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Silence in Seattle: How the Cowboys Beat the Seahawks

The Dallas Cowboys came away with a surprising win against the defending Super Bowl champions. Find out how.

John Owning

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Let’s set the stage of how the defending champs were taken down in their own building.

There is 50 seconds left in the fourth quarter, the Seattle Seahawks are in their hurry-up offense. They align with 11 personnel (one RB, one TE, three WR) with two receivers split right and one split left. Russell Wilson is in shotgun with Marshawn Lynch to his left. The Cowboys have their nickel defense in and align Sterling Moore in press coverage against the lone receiver to the Cowboys right, while Brandon Carr and Orlando Scandrick line up eight yards off the ball.

At the snap, the Cowboys fall back into the traditional Tampa-2 coverage as Seahawks tight end Luke Wilson runs a seam route up the middle of the Cowboys defense. Cowboys “Mike” linebacker Rolando McClain sees Wilson running into his zone, which causes him to open stance to his left to try and funnel Wilson to the safety help on the outside. Russell Wilson stares down Luke Wilson the whole time, which allows McClain stay calm as Russell throws it away from two deep safeties and into the middle of the field. McClain then flips his hips, jumps and makes a beautiful leaping interception.

Game: Blouses.

McClain’s interception sealed the Cowboys 30-23 win over the defending Super Bowl champion Seattle Seahawks in a game that the Cowboys thoroughly dominated outside of a few special teams snafus.

The Cowboys weren’t supposed to have a chance in this game. Las Vegas had them as 8.5 point underdogs to the reigning Super Bowl champs. They were entering a venue where the home team had only lost once since December of 2011. The Seahawks had beaten teams with a combined record of 11-8, while the Cowboys had only beaten teams with a combined record of 10-14. The Cowboys had the No. 1 running game, but the Seahawks had the No. 1 rushing defense and the vaunted Legion of Boom. The Cowboys defense, while improved from last year, still were giving up 6.38 yards per play, which was the highest in the NFL, while the Seahawks were rated second in the NFL in DVOA per Football Outsiders, which helps define which offenses are the most efficient.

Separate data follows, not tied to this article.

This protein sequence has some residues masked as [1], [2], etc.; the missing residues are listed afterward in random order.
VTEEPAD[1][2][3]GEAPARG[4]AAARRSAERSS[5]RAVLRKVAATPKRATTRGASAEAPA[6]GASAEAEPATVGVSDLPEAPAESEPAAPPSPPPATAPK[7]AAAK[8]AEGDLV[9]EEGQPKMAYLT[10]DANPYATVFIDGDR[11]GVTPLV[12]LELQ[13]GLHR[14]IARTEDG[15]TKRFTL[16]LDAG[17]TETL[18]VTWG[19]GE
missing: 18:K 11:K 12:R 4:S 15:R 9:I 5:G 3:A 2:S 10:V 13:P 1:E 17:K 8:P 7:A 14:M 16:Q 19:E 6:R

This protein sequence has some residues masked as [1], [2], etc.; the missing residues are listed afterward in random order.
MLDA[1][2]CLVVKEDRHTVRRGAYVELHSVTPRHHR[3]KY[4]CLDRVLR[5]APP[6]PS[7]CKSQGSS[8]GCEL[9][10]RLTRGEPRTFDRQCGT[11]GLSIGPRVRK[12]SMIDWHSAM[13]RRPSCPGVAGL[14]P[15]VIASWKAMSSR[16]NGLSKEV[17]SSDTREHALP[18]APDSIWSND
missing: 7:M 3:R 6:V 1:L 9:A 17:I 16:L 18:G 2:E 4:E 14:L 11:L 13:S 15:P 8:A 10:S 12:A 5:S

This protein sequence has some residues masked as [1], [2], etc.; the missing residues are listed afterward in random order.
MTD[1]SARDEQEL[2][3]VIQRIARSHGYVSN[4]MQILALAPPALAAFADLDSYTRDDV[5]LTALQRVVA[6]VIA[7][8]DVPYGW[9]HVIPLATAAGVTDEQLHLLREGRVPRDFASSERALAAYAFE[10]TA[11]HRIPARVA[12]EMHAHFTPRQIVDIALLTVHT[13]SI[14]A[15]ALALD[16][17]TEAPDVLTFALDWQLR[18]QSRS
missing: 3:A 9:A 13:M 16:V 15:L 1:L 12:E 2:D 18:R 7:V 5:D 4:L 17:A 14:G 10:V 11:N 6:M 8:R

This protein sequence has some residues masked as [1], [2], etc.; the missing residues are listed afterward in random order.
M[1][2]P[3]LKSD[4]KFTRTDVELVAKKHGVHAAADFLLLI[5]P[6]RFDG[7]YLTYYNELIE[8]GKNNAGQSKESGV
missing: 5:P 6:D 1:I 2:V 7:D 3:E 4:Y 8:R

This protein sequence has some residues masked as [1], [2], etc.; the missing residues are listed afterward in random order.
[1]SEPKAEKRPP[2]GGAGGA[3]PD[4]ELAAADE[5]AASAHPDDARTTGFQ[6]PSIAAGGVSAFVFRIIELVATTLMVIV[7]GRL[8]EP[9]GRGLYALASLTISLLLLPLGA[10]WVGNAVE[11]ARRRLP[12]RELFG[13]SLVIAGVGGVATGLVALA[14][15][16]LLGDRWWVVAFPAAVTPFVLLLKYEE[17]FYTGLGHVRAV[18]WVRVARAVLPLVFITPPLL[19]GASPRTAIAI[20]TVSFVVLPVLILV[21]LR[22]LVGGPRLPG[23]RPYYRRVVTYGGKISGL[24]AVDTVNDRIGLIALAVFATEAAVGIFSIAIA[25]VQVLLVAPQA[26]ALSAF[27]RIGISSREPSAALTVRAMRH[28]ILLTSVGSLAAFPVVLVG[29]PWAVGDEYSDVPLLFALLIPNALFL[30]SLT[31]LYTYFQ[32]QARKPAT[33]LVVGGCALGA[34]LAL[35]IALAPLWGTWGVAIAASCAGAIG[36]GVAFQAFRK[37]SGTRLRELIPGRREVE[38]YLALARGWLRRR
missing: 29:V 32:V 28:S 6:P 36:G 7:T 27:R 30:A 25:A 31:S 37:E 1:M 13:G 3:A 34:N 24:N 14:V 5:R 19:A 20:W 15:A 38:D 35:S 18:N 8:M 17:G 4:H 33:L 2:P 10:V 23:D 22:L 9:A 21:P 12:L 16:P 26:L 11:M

Despite all these disadvantages, the Cowboys still came out with the win. So, what was the Cowboys formula for success?

In the running game, the Cowboys were focused on getting their offensive linemen to the second level to help limit the athleticism of the Seahawks linebackers. Bobby, Wagner and K.J. Wright are so athletic and fundamentally sound that if you allow them to run free to the ball carrier, they will make the stop nine times out of 10 for little or no gain. Therefore, to be successful in the running game you have to get hats on them quickly, so they can’t use their speed and quickness to flow to the ball and make the play. On every explosive run the Cowboys had, they did an incredible job of getting either Zack Martin, Ronald Leary or both to the second level, which severely limited the Seahawks ability to flow to the ball and make stops.

On DeMarco Murray’s game-winning touchdown run with 3:25 left in the fourth quarter, the Cowboys lined up in 22 personnel (two RB, two TE, 1 WR) with both tight ends inline. At the snap, the Cowboys ran the old-fashioned outside zone run that Alex Gibbs made famous. The whole offensive line took a 45-degree lateral step to the right as they flowed to their zones to seal off the Seahawks defenders. Leary and Martin initially chip the defensive linemen to their right, but then scrape to the second level to seal off the Seahawks linebackers to create a running lane for Murray. Leary executes a perfectly-timed cut block on K.J. Wright as he flows to the ball, while Martin turns Bobby Wagner to his right, which created a huge lane for Murray, who hit the hole hard and eventually carried Richard Sherman into the end zone for the score. This was a constant theme for all the Cowboys successful runs, get to the second level and seal off the Seahawks athletic linebackers. These type of plays allowed the Cowboys to rush 162 yards against a team that hadn’t allowed more than 101 yards yet this season.

The Cowboys decisively won the matchup between the No. 1 rushing offense and No. 1 rushing defense and it was due to the dirty work up front from Martin and Leary.